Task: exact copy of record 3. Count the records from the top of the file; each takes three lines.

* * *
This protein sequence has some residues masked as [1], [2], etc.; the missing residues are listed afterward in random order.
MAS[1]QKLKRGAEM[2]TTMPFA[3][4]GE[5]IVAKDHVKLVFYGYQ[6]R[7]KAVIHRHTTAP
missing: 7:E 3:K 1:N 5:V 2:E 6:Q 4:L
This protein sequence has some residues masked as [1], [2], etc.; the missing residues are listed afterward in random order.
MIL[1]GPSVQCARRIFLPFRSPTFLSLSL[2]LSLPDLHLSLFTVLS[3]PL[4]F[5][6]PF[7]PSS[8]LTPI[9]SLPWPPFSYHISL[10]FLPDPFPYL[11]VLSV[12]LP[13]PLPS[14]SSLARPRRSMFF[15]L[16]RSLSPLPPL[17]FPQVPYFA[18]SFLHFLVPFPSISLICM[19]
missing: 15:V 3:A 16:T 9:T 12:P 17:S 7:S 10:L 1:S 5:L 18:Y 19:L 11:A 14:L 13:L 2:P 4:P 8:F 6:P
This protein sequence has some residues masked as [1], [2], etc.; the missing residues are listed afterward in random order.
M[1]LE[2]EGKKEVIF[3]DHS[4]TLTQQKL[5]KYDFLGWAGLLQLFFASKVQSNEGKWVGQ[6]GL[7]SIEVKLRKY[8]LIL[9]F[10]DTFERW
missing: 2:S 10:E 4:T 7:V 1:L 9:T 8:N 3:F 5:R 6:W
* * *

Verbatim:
This protein sequence has some residues masked as [1], [2], etc.; the missing residues are listed afterward in random order.
M[1]LE[2]EGKKEVIF[3]DHS[4]TLTQQKL[5]KYDFLGWAGLLQLFFASKVQSNEGKWVGQ[6]GL[7]SIEVKLRKY[8]LIL[9]F[10]DTFERW
missing: 2:S 10:E 4:T 7:V 1:L 9:T 8:N 3:F 5:R 6:W